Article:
Facebook SCRABBLE® players have expressed anger over the words used in the popular online
game, as reported in the London Times.
http://www.timesonline.co.uk/tol/news/uk/article6970969.ece
Iowa’s top player profiled
The Iowa GazetteOnline ran a nice feature on the state’s top player, Mike Weepie.
http://gazetteonline.com/local-news/2010/01/26/scrabble-pro-proves-his-s-k-i-l-l-s
Cross-tables’ Lipkin on the iPad
Cross-tables.com genius Seth Lipkin gives his thoughts on the new iPad to the Boston Globe.
http://www.boston.com/business/technology/articles/2010/01/28/
apple_devotees_applaud_as_ipad_comes_into_view/
71
S
C
R
A
B
B
L
E
I
N
T
H
E
N
E
W
S
SCRABBLE® on the iPhone
New York Times reporter Bob Tedeschi discussed the growing iPhone gaming community in his
January 27 column. He played a game of the EA SCRABBLE® app, with the following comments:
“I used the iPhone this week to play a Scrabble game hosted on Facebook. I competed against two
friends who played on their PCs. The Scrabble iPhone app ($5) sent me messages whenever it was
my turn, and it also displayed smack-talk, in real time, from the game’s instant messaging feature.
“And yes, my productivity suffered. Immensely.”
http://www.nytimes.com/2010/01/28/technology/personaltech/28smart.html
SCRABBLE® Cookie Recipe
Posted on the blog Peas Love Carrots is a recipe for SCRABBLE® cookies--enjoy!
http://peaslovecarrots.blogspot.com/2010/01/cook-your-hobby-scrabble-cookies.html
72
B
O
O
K
R
E
V
I
E
W
Book Review
by Cornelia Guest
The Professor and the Madman: A Tale of Murder, Insanity,
and the Making of the Oxford English Dictionary
by Simon Winchester
Any lover of words cannot fail but be intrigued by this engrossing
story of how the Oxford English Dictionary came into being--and
how two very different men found their lives entwined by their
mutual love of words, books, and language.
What is most striking about this story is that prior to 1692, English
dictionaries did not exist. In Shakespeare’s time, there was no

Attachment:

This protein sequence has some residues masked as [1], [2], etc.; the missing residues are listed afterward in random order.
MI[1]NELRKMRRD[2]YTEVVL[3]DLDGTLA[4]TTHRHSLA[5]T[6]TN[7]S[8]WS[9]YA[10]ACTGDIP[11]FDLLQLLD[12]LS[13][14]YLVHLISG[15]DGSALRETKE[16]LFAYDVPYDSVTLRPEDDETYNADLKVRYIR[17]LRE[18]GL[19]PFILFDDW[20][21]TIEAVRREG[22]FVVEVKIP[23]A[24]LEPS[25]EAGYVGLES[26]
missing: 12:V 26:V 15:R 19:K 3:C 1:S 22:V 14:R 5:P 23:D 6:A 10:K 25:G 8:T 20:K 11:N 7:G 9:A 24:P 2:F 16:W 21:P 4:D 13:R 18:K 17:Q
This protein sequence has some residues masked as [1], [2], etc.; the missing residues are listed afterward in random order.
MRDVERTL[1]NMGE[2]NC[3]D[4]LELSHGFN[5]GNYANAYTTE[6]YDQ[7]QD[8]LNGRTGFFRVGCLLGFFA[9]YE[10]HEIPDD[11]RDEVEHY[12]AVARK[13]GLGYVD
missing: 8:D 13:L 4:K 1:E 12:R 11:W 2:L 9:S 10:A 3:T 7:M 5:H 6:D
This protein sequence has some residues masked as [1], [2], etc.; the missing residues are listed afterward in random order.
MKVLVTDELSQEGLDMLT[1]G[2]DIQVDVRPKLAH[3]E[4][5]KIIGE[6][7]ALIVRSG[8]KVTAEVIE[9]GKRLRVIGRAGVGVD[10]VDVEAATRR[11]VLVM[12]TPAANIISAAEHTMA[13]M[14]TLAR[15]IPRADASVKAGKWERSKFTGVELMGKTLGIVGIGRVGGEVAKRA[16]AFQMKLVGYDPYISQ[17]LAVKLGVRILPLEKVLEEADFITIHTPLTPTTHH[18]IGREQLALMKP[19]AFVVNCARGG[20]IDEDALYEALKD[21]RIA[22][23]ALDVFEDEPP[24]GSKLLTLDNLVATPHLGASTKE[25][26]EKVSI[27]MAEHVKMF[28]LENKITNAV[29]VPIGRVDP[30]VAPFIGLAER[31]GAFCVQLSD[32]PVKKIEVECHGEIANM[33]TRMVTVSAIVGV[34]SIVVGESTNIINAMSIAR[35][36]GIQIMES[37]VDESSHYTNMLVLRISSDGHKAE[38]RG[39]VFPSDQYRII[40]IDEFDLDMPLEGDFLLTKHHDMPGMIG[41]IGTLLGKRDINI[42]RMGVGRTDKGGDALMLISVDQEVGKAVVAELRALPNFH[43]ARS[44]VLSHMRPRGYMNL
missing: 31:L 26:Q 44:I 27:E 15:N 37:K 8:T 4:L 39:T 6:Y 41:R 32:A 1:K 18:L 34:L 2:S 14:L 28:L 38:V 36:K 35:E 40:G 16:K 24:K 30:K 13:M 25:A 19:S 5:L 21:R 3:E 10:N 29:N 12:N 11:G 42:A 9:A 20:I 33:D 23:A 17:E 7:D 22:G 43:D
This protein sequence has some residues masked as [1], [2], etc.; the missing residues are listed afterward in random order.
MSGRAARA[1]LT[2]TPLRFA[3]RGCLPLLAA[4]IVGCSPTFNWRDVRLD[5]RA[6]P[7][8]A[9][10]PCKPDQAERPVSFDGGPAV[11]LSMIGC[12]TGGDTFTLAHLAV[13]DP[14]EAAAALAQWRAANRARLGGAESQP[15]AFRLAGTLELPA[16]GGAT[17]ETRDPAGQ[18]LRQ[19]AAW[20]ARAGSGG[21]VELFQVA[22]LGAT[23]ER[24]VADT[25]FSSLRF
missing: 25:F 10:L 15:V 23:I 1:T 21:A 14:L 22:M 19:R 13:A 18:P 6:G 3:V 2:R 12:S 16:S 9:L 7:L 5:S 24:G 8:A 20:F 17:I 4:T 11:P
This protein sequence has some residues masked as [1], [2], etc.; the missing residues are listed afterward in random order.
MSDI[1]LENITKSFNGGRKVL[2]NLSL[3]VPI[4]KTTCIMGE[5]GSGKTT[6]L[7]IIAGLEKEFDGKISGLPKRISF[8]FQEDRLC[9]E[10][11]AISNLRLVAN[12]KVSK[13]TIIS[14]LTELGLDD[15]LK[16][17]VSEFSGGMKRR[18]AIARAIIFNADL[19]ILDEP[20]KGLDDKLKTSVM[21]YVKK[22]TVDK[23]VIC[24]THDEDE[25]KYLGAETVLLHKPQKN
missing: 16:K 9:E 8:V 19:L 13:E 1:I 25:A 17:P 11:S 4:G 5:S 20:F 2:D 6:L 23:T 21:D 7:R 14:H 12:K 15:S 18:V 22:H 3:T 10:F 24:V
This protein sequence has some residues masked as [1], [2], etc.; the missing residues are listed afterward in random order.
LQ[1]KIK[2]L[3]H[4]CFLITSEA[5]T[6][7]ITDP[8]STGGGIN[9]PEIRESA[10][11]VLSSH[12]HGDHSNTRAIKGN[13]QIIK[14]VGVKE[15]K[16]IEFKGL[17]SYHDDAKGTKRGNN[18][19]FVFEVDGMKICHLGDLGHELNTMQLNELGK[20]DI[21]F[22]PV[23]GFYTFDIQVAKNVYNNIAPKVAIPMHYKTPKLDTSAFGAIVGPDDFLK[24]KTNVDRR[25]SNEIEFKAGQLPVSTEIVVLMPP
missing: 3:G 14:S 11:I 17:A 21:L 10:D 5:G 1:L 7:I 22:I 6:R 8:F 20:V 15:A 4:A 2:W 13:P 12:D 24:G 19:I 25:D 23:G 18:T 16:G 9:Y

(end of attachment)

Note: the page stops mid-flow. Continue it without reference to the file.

source for definitions and spellings (which may account for the
great variety of spellings during that time). Words were defined by
their usage in books. Then, in the mid-eighteenth century, Samuel
Johnson published A Dictionary of the English Language, which
defined 43,500 selected headwords. It remained the standard for
the next century.
In 1857, Dr. Richard Trench, a member of London’s Philological Society, came up with a great plan:
to collect in a “big dictionary” all the words in the English language, with their pronounciations,
definitions, and usages. Each word was to be accompanied with quotations illustrating its various
meanings and its first recorded use.
Trench proposed that an army of amateur volunteers be recruited to read certain books, looking for
words, each of which they would write on a slip with a quotation (with page number) showing the
word’s meaning. It was an incredibly bold and ambitious venture. Originally estimated to take
several years, the first edition of the dictionary was completed over 70 years after it had first been
proposed. To this day, the OED, as it is familiarly called, remains the ultimate English-language
word souce worldwide.
The Professor and the Madman focuses on two men who made the creation of this dictionary their
life’s work. Professor James Murray, the original editor, and Dr. W. C. Minor, a contributor of more
than 10,000 of the book’s well over half million entries. Although the two men worked as colleagues
for over 20 years, they communicated primarily by post, and their shared interest in the dictionary
belied the vast differences in their personal lives.
James Murray was an academician and a scholar. From a humble background, he distinguished
himself as a man of letters, coming to the attention of the brilliant eccentric Frederick Furnivall (the
model for the Water Rat in Kenneth Grahame’s The Wind in the Willows). Furnivall, who was
secretary of the Philological Society and a member of the amusingly named “Unregistered Words
Committee,” recommended Murray as editor of the dictionary. Murray took the position in the spring
73
B
O
O
K
R
E
V
I
E
W
of 1879, and immediately issued an appeal for volunteers, which was published in newspapers and
distributed widely by booksellers. During his tenure as editor, Murray received more than six million
small slips of papers with words from volunteers. He had the mammoth job of sorting through these
many slips to select the best definitions and quotations illlustrating usage. He also faced a